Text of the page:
Racing through the streets of Watkins Glen began in 1948 and Elkhart Lake, Wisconsin in 1950, but racing on public roads was deemed too dangerous after a spectator fatality at Watkins Glen in 1952. Demand for road racing venues escalated quickly, but there were simply not enough purpose-built tracks at the time – building permanent race tracks was an expensive and slow process. The shortage was partly relieved with the help of Curtis LeMay, an Air Force General in charge of the Strategic Air Command (and car guy), who opened up a few decommissioned WWII airfields for racing events.
The 12 Hours of Sebring was held on a decommissioned B-17 training base south of Orlando, Florida starting in 1952. As this photo shows, the condition of the pit area had improved only slightly by 1957. Photo credit: IMRRC Archive
Mike Hawthorne in a D-Type Jaguar during the 12 Hours of Sebring held in 1955, when the race was sanctioned by the AAA. After the debacle at Le Mans later that year, Alec and Mary Ulmann formed the Automobile Racing Club of Florida (ARCF) as an entity to produce and promote the race. The SCCA took over sanction of the Sebring event in 1964. Photo credit: IMRRC Archive
The landscape changed dramatically and suddenly with the infamous disaster at Le Mans in 1955. Pierre Levegh, co-driving with American John Fitch, made contact with a slower car on the main straight, vaulting his Mercedes-Benz into the air, which struck a retaining wall and exploded, sending components into the crowd. Levegh and more than 80 spectators were killed. As a direct result of this horrific accident, the AAA decided to drop out of race sanctioning altogether. This left a void in the sanctioning world that was quickly filled by the newly formed United States Auto Club (USAC), organized at the behest of Indianapolis Motor Speedway owner Tony Hulman.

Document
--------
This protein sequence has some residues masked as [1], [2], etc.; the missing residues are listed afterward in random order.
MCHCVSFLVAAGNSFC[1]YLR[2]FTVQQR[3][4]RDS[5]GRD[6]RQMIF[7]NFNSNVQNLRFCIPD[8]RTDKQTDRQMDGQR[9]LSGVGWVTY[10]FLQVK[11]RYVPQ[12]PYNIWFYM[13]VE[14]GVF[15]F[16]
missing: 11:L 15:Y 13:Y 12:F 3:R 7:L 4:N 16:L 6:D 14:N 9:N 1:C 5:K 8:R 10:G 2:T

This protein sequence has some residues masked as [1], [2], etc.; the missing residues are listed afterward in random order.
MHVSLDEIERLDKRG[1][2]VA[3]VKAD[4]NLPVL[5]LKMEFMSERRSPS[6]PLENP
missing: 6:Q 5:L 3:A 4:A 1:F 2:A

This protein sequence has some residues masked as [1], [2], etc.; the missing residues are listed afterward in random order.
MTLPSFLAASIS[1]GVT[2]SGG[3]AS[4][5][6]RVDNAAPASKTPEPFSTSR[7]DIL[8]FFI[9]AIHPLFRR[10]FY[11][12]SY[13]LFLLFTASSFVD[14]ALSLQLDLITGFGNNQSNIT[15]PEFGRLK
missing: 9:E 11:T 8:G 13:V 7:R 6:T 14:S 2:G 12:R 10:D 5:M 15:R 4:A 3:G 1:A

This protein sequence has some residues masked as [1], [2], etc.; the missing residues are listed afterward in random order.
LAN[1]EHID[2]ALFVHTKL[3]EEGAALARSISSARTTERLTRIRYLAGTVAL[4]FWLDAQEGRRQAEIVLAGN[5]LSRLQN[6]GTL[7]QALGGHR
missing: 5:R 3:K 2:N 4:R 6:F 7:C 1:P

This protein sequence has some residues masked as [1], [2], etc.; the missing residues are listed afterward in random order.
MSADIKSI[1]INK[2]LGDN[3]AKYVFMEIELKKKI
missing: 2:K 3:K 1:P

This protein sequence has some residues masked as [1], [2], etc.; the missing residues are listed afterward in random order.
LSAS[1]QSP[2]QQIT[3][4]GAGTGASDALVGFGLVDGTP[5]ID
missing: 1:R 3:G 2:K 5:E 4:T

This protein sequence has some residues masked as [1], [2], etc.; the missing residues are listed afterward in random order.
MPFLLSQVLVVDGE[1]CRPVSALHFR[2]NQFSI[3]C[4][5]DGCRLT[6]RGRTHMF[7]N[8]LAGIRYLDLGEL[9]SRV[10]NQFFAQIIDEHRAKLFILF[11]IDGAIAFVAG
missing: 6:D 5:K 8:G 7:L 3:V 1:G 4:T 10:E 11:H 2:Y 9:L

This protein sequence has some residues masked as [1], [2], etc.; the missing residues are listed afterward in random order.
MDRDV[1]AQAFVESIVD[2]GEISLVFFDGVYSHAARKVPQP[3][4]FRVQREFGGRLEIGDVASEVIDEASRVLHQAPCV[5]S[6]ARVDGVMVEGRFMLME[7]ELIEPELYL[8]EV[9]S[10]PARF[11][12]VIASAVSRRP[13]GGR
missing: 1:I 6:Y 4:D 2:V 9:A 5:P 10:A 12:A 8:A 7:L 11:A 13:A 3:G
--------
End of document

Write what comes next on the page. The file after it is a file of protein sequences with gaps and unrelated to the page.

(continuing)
But rather than just focus just on the AAA’s former turf, USAC had bigger ambitions. It had designs on becoming the single dominant player in all forms of motor racing – short tracks, stock cars and road racing. Knowing the SCCA was committed to amateur racing, USAC announced a professional road racing series for 1958.
USAC ran its first road races at Lime Rock Park, Marlboro Motor Raceway and the Watkins Glen Grand Prix Circuit in 1958, which caught the attention of the top drivers of the day. The concept of racing for money instead of just trophies was enticing. The SCCA Board of Governors hotly debated whether to respond with the Club’s own professional series or to maintain strict, amateur-only status.
In the end, the Board decided to keep the status quo. But as part of this decision, the Board of Governors decreed that SCCA licensed drivers and corner workers who participated in, or assisted with, USAC events would be banished from the Club. Further, it was announced that any SCCA region participating in a racing event where remuneration was offered would have its charter revoked. This form of harsh excommunication was designed to keep the membership in line. Ultimately, this strategy failed, but a seven-year war for control of road racing in America had been formally declared.
TO BE CONTINUED…